In the second part of the event, H.E. Ms. Hamamoto mentioned the Gender Champions Initiative, to which over 100 heads of institutions in Geneva have signed gender parity pledges for. Next, Ms. Wainaina, Mr. Drennan, and Ms. Gallach mentioned that their reasons for being advocates for gender equality were rooted in their individual observations of the traditional roles of women in their childhood, in the criminal justice system, and in the field of journalism. Then, Ms. Terada and Dr. Dahlerup respectively spoke of the need to have greater instruments for monitoring the hiring processes at workplaces. Lastly, Ms. Fleming and Ms. Montgomery performed “How Can I Keep From Singing,” which was followed by Ms. Dora, Ms. Greene, Ms. Hardon, Ms. Frasier, and Messrs. Blake’s performance of “One Woman.”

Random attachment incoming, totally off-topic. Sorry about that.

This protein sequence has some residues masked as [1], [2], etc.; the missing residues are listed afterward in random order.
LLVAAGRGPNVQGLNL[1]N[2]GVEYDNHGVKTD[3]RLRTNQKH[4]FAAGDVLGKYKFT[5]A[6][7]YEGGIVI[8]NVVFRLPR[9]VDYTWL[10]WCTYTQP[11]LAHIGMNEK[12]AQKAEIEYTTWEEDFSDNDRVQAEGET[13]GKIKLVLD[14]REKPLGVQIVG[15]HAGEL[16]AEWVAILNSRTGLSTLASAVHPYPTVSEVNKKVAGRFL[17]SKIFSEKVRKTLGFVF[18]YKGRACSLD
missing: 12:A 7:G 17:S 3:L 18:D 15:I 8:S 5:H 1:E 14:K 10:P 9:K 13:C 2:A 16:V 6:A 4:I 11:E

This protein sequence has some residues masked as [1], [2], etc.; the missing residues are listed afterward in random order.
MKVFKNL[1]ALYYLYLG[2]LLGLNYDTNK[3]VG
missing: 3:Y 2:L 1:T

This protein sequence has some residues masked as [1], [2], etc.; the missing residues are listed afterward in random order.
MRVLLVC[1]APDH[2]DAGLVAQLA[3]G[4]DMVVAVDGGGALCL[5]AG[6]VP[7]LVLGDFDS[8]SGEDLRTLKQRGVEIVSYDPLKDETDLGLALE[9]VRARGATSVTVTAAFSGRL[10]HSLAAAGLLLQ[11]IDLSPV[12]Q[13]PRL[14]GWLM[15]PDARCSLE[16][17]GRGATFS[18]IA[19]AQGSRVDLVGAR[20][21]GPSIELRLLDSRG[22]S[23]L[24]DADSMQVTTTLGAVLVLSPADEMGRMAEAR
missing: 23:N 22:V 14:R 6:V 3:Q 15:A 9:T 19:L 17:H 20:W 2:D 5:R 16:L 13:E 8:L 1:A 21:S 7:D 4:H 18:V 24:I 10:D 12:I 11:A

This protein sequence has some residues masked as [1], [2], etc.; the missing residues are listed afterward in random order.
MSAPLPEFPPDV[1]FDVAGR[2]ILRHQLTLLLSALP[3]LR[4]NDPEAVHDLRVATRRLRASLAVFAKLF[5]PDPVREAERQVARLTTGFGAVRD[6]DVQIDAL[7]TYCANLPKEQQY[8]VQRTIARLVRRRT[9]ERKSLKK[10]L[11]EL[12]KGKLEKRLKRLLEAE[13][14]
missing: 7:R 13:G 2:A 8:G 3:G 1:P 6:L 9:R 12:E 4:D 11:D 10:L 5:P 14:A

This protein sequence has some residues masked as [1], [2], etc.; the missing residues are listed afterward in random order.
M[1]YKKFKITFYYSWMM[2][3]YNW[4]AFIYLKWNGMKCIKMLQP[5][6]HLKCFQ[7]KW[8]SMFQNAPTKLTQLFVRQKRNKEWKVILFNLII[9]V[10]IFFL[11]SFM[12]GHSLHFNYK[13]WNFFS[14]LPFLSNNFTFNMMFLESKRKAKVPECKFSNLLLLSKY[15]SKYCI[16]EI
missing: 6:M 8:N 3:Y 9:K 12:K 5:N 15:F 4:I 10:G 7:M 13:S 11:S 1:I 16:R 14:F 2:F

Meeting: International Women’s Day Special Event: “Planet 50-50 by 2030: Step It Up for Gender Equality”

Date/Time/Location: Tuesday, March 8, 2016; 10:00-12:45; Trusteeship Council Chamber